Edendale processor 'world's biggest'

A new $212 million milk dryer commissioned this week makes the Edendale dairy factory the biggest raw milk processing plant in the world, according to Fonterra.

The new dryer, called ED4, is the world's largest and most efficient milk dryer, capable of producing 35 shipping containers full of milk powder every day, the co-operative said.

The dryer has the capacity to turn 100 litres of milk into 10 kilograms of milk powder every second, and can produce more than 700 tonnes of milk powder a day.

Fonterra New Zealand manufacturing general manager Brent Taylor told The Southland Times the new dryer highlighted the importance of Edendale and Southland to the co-operative.

"We do have more capacity than actual milk supplies but as cow numbers and farm conversions increase, the capacity will reach a maximum and further expansion will be required."

In 1992 the Edendale plant could handle 600,000 litres a day, which has grown to 15 million litres a day since ED4 was commissioned. Although processing only 7.5 million litres a day this season, it could reach capacity in about three years, Mr Taylor said.

Fonterra believes the Edendale factory had the largest capacity of any plant in the world.

The project was approved in January 2008, with construction starting in June last year.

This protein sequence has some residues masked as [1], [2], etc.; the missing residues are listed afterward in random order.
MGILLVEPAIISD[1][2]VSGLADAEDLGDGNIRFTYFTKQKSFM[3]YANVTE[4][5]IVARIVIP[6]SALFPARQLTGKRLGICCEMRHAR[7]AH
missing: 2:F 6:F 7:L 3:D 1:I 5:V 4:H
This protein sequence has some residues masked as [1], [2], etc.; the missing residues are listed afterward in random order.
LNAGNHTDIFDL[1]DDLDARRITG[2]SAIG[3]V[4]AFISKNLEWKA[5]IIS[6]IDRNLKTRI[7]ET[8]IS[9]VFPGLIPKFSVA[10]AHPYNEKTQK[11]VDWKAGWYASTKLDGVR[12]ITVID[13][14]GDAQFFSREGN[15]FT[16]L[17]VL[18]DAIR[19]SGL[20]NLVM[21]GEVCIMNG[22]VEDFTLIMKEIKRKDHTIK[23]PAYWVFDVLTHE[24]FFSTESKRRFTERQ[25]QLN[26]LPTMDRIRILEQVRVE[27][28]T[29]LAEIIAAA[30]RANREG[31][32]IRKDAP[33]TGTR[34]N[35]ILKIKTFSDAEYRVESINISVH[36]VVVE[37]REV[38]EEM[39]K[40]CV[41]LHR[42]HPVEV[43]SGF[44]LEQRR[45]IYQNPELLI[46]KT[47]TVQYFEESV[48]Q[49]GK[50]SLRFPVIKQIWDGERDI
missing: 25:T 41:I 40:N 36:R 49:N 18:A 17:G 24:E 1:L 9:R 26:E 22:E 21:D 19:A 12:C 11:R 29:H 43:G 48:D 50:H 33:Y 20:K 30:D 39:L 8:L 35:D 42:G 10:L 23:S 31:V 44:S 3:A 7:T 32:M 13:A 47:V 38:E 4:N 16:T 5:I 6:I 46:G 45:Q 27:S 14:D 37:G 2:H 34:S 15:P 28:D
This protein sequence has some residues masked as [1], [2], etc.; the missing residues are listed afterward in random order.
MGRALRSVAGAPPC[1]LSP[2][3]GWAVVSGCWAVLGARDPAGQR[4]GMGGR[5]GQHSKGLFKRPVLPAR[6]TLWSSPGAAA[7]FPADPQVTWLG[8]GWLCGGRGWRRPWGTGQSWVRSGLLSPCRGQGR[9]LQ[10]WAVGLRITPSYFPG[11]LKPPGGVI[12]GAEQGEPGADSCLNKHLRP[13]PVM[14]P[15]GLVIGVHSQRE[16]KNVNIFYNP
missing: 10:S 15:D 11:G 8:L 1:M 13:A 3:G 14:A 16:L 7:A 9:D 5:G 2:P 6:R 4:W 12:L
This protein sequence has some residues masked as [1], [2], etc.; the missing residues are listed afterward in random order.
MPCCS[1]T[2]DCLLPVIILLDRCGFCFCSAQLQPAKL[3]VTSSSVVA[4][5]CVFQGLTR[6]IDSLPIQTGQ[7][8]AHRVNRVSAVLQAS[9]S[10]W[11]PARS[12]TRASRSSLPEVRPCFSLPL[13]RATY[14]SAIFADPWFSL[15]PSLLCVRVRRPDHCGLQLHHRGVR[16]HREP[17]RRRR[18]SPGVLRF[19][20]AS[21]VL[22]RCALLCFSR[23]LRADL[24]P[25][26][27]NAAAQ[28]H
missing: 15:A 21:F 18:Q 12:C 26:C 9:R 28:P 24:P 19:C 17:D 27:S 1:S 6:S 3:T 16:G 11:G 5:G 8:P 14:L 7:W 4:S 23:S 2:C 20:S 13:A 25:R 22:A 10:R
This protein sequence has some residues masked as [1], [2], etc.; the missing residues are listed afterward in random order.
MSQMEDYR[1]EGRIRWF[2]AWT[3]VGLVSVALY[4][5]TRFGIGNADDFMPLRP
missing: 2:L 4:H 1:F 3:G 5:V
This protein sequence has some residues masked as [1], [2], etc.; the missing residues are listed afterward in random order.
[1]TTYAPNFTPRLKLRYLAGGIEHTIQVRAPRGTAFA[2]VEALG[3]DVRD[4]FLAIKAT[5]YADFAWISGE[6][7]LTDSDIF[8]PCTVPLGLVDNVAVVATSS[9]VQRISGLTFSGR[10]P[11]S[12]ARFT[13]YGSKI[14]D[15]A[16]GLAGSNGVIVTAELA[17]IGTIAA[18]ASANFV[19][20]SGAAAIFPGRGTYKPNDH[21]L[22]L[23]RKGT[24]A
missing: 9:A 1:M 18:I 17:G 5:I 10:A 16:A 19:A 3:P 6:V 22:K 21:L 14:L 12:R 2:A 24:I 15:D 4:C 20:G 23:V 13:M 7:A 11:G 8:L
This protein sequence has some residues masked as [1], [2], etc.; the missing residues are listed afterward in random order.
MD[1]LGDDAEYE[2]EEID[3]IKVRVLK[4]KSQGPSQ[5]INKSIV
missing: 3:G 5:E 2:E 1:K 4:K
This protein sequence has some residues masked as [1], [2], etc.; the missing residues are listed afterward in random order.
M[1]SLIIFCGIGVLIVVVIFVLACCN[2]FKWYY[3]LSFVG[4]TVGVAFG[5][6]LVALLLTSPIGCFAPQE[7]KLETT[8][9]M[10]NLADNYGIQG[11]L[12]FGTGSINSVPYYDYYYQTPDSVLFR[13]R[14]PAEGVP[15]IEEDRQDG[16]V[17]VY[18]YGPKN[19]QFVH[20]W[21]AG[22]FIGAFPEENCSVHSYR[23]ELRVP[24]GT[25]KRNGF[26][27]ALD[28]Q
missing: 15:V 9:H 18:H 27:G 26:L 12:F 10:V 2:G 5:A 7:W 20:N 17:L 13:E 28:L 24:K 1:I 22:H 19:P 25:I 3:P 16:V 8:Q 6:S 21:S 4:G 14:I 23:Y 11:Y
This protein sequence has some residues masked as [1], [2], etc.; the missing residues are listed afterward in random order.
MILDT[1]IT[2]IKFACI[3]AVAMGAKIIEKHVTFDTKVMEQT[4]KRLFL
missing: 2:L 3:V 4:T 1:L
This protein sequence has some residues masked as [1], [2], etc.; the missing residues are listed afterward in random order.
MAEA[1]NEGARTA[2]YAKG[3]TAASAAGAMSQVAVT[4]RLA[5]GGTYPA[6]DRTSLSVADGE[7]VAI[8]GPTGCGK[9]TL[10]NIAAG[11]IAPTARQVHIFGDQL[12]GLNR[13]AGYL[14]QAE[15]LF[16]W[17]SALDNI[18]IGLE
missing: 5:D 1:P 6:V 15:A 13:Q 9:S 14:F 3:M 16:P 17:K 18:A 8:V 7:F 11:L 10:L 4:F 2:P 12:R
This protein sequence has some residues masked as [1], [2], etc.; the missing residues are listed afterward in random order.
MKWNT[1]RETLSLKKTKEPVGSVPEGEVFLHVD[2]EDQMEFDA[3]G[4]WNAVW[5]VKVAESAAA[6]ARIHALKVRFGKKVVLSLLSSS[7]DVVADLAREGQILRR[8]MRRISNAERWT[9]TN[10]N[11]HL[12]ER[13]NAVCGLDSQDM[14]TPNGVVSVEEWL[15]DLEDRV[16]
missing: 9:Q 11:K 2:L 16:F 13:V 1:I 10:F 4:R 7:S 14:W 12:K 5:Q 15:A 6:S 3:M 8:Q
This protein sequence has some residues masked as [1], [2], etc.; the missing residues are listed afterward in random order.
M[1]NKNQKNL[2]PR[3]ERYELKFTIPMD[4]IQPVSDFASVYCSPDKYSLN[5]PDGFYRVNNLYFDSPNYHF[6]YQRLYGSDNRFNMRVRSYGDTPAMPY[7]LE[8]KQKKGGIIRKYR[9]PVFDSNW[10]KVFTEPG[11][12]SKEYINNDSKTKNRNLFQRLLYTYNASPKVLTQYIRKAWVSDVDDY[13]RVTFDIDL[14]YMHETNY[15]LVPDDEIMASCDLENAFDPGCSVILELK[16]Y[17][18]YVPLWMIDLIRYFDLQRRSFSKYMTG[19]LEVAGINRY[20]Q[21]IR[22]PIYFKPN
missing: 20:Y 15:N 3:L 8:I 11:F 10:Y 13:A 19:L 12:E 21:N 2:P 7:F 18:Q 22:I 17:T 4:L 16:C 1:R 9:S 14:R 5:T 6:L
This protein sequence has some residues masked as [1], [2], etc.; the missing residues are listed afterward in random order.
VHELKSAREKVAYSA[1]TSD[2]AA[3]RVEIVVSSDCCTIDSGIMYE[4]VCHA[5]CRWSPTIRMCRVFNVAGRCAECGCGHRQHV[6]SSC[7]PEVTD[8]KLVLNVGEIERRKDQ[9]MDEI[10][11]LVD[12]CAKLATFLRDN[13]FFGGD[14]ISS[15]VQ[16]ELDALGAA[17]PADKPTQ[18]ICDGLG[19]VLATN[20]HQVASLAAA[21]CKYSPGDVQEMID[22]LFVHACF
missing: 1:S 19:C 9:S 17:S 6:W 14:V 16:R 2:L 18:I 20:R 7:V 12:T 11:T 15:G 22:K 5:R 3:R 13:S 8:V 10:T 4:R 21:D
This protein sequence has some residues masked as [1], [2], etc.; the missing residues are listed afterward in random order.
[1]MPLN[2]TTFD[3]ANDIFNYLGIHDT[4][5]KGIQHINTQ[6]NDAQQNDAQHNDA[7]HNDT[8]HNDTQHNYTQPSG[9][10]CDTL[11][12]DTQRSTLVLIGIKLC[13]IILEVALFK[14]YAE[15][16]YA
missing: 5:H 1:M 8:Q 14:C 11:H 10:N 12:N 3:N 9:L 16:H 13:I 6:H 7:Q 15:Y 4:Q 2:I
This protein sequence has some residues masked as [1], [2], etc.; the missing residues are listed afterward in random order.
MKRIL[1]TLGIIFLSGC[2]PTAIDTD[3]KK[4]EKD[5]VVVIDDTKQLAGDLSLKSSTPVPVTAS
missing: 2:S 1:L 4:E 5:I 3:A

Up to 550 tradesmen were working on the site at the peak of construction, with half of those Southland contractors.

An extra 40 permanent staff have been employed on the site because of the expansion. The new dryer was needed because milk production forecasts in the South Island, and particularly Southland, showed supply would eventually outstrip processing capacity, Mr Taylor said.

Fonterra's Clandeboye plant, near Temuka, was an option but the Edendale site was chosen because of its reputation and expertise in powder production.

Along with whole, skim and buttermilk powders, the Edendale factory produces about 15,000 tonnes of cheddar cheese for markets in Japan, the Middle East and the Philippines, refined and edible-grade lactose, whey cheese, casein, anhydrous milk fat and whey protein concentrate.

While the new dryer will meet processing requirements for about three years, it appears further expansion is inevitable. The co-operative wants to increase its business by sustainably increasing its milk supply and expanding its processing capacity.

Fonterra Edendale hub manager Keith Mason said there was plenty of sheepland in Southland and Otago that could be converted to dairy to meet demand for dairy products.

Global demand rises on average 3 per cent a year with Asia, the Middle East and Latin America the emerging markets.

Even if there were no extra conversions, milk output would still grow because farmers were increasing production through herd and pasture improvements, Mr Mason said.

"There's underlying growth that will come through regardless of conversions."

While the conversion rate had slowed during the past two years, the increasing demand for dairy products, Fonterra's forecast payout increase announcement this week, an improving global situation and low interest rates could fuel another round of change, Mr Mason said.

The Southland Times